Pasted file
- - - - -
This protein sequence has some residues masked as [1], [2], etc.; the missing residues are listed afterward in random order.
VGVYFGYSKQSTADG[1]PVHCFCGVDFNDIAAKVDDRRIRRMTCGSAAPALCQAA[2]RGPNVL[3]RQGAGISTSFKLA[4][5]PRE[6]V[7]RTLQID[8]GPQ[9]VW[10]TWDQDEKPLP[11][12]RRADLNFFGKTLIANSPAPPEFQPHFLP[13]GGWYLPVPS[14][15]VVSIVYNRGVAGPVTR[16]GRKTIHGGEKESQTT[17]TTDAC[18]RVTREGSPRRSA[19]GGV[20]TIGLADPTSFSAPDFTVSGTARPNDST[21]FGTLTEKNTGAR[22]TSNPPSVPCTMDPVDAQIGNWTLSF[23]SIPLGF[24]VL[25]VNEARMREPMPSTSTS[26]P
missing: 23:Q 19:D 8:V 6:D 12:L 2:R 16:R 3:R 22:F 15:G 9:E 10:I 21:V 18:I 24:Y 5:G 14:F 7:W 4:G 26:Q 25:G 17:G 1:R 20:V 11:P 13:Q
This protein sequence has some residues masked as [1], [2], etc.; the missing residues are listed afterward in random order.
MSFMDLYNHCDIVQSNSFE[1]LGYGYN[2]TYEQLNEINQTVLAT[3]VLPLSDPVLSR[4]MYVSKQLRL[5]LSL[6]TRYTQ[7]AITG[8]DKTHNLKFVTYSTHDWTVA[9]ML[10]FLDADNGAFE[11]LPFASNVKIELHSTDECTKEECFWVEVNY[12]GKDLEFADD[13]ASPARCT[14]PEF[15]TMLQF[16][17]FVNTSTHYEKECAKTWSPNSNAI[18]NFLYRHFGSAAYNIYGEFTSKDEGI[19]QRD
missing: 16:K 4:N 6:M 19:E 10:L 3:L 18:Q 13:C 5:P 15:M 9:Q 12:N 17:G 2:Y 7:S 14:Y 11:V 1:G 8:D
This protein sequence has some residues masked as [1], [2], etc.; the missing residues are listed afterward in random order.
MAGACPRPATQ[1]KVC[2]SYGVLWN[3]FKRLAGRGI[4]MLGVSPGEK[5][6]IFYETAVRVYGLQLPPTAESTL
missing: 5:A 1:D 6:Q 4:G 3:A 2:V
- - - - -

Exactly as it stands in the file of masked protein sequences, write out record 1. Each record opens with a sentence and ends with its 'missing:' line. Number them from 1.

This protein sequence has some residues masked as [1], [2], etc.; the missing residues are listed afterward in random order.
VGVYFGYSKQSTADG[1]PVHCFCGVDFNDIAAKVDDRRIRRMTCGSAAPALCQAA[2]RGPNVL[3]RQGAGISTSFKLA[4][5]PRE[6]V[7]RTLQID[8]GPQ[9]VW[10]TWDQDEKPLP[11][12]RRADLNFFGKTLIANSPAPPEFQPHFLP[13]GGWYLPVPS[14][15]VVSIVYNRGVAGPVTR[16]GRKTIHGGEKESQTT[17]TTDAC[18]RVTREGSPRRSA[19]GGV[20]TIGLADPTSFSAPDFTVSGTARPNDST[21]FGTLTEKNTGAR[22]TSNPPSVPCTMDPVDAQIGNWTLSF[23]SIPLGF[24]VL[25]VNEARMREPMPSTSTS[26]P
missing: 23:Q 19:D 8:V 6:D 12:L 2:R 16:R 3:R 22:F 15:G 9:E 10:I 21:V 18:I 24:Y 5:G 14:F 7:W 4:G 26:Q 25:G 17:G 1:R 20:V 11:P 13:Q